The Dean tackles records from The Goon Sax, Thurst, Priests, and Let's Eat Grandma.
The self-proclaimed "Dean of American Rock Critics," Robert Christgau was one of the pioneers of music criticism as we know it. He was the music editor at the Village Voice for almost four decades where he created the trusted annual Pazz & Jop Poll. He was one of the first mainstream critics to write about hip-hop and the only one to review Simon & Garfunkel's Bridge Over Troubled Water with one word: "Melodic." On top of his columns, he has published six books, including his 2015 autobiography, Going Into the City. He currently teaches at New York University. Every week, we publish Expert Witness, his long-running critical column. To read more about his career, read his welcome post; for four decades of critical reviews, check out his regularly updated website.
The Goon Sax: Up for Anything (Chapter Music) My brilliant wife heard Go-Betweens in this high school band well before I learned that Robert Forster's son Louis was a cofounder or that they were "driven" by a female drummer or even that they were Australian. Nah, I told her, though I liked them fine—too crude. And indeed, they're cruder than even the earliest Go-Betweens, who were a university band after all, and somewhat static at their worst. Usually, however, they're charming at least. When Louis fantasizes about a "Boyfriend" or James Harrison hates the "Telephone," it just accentuates the specifically adolescent angst they pin down so much more candidly and affectingly than any other high school band that comes to mind. "If you don't want to hold my sweaty hands / I completely understand"? Pretty mature, in its way. A MINUS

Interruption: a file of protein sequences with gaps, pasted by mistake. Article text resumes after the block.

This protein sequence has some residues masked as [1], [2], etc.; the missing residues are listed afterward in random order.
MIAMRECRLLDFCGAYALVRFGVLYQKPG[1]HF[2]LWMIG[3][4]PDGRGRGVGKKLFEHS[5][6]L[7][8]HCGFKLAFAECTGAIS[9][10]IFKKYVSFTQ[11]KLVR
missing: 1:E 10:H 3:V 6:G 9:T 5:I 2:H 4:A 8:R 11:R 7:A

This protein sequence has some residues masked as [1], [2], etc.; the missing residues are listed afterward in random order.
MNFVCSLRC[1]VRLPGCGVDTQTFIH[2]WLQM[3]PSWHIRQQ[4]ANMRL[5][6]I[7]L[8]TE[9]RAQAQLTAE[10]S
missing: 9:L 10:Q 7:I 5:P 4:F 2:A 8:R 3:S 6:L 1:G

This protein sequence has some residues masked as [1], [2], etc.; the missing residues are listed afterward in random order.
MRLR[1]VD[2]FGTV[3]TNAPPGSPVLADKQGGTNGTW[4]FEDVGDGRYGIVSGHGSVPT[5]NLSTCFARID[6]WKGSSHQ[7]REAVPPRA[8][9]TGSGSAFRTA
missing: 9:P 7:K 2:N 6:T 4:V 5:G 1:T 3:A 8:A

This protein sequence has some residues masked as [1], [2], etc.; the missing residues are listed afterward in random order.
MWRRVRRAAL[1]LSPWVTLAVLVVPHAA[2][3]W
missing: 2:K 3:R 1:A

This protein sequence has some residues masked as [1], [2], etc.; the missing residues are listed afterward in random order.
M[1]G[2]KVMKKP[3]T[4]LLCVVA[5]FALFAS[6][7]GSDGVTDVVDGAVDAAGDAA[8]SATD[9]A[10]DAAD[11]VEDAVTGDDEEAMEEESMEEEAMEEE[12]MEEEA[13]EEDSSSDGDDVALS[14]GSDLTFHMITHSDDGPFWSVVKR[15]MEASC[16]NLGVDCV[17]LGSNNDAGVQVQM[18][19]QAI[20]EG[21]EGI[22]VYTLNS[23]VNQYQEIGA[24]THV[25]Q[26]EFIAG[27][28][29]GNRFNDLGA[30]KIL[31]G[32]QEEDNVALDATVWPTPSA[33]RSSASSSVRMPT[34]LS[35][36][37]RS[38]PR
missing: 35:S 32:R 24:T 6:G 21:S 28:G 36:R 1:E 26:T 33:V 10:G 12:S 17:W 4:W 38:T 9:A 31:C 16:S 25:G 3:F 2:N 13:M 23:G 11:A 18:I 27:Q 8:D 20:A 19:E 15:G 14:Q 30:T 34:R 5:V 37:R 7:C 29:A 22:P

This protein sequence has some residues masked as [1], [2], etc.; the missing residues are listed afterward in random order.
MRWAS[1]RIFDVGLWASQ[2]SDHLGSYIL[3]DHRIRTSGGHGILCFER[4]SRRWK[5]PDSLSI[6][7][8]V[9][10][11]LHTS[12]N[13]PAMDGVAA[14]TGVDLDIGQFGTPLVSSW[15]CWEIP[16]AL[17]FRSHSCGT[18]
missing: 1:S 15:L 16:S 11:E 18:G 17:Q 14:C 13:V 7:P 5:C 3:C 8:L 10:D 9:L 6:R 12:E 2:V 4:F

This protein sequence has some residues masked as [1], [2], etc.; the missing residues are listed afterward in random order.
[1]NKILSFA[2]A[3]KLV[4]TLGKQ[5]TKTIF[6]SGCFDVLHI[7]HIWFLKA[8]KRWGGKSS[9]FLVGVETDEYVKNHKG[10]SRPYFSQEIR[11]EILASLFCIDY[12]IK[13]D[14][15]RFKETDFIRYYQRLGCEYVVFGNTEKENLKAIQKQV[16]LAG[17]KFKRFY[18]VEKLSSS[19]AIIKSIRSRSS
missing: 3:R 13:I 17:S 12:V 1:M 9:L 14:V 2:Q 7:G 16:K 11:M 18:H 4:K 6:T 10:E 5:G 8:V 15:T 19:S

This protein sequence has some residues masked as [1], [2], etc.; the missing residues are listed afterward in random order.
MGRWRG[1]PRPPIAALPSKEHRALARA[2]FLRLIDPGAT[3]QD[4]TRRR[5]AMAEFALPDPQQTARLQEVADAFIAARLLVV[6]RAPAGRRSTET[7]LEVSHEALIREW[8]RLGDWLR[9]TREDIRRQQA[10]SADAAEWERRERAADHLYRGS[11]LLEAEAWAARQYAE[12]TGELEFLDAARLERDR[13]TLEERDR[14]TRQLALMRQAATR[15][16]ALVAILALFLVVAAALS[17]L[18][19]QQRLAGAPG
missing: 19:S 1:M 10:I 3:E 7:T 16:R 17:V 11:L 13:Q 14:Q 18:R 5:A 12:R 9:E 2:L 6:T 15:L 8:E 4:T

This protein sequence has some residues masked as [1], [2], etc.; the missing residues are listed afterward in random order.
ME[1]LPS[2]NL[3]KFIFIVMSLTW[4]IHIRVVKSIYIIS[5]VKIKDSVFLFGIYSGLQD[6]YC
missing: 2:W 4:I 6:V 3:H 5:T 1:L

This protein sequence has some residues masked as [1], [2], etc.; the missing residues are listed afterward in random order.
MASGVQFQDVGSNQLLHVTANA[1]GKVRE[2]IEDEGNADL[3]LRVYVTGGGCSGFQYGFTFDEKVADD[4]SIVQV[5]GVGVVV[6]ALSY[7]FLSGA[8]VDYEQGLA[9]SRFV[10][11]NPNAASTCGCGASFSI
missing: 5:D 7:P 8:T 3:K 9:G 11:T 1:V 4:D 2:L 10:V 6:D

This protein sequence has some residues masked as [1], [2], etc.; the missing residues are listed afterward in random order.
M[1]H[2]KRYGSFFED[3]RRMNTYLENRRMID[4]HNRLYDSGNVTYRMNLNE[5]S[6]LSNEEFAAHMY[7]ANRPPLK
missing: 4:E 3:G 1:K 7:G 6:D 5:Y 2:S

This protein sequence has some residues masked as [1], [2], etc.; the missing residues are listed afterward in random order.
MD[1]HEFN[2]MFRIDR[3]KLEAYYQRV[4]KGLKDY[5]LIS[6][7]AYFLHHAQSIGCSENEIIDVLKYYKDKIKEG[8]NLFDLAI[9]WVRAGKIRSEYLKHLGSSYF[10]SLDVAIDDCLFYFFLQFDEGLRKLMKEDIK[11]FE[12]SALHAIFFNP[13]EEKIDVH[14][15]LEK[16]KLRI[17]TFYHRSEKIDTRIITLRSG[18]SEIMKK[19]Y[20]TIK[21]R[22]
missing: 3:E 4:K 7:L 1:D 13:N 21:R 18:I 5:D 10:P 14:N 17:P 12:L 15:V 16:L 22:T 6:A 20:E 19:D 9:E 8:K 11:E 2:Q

Thurst: Cut to the Chafe (self-released) For the how-many-hundredth time, it's the punk miracle, here performed by late-twentysomething singer-guitarist Kory Seal with help from older sister Jessie Seal on drums and backup vocals plus a bassist friend. The tempos are brisk but seldom speedy as the tunes mine the nursery-rhyme and playground-chant riches of punk drone and whine, with Kory laying in guitar hooks whenever he intuits we might be getting bored. His core attitude is earned alienation, his "I'm always just gonna be me" neither boast or self-laceration. By living "Paycheck to Paycheck" he earns the right to dis the "Struggling Artist" whose parents pay the rent. But he backs it up by branding "fuck the government" "an excuse," by admitting he should "interact with people," and by wondering where the "Lonely Webcam Girl"'s parents are. B PLUS
Frontier Ruckus: Enter the Kingdom (Sitcom Universe) Somebody marry this winsome sad sack, whose increasingly plausible rhymes now include open-ibuprofen, gauche-precocious-neurosis, salad on the tennis court-valid passport, speckled melanin-freckled up your skin, and the very sexy errands-gerunds ("Visit Me," "27 Dollars") ***
Let's Eat Grandma: I, Gemini (PIAS America) Anyone who thinks these two self-consciously childish British teengirls are a mess is a tightass, and anyone who thinks they're geniuses is a doodyhead ("Eat Shiitake Mushrooms," "Rapunzel) ***
Stef Chura: Messes (Urinal Cake) Wobbly indie rocker staggers beckoningly but keeps on going, so don't even think about thinking she hopes you'll hold her up ("Human Being," "On and Off for You") **
Priests: Nothing Feels Natural (Sister Polygon) Musicianly postgraduate postpunk steals one of its few credible melodies from X-Ray Spex and proves hookiest when ranting ("No Big Bang," "Suck") **
Lithics: Borrowed Floors (Water Wing) Portlandia Delta 5 fans are coy about who's on guitar, probably because they're afraid he's the star, and yes I'll bet money it's a he ("Labor," "Seven People") *
Vagabon: Infinite Worlds (Father/Daughter) Demographically enticing indie-rocker emotes credible strum'n'drum but should fool around more with the electronics thing ("Mal à L'aise," "Minneapolis") *
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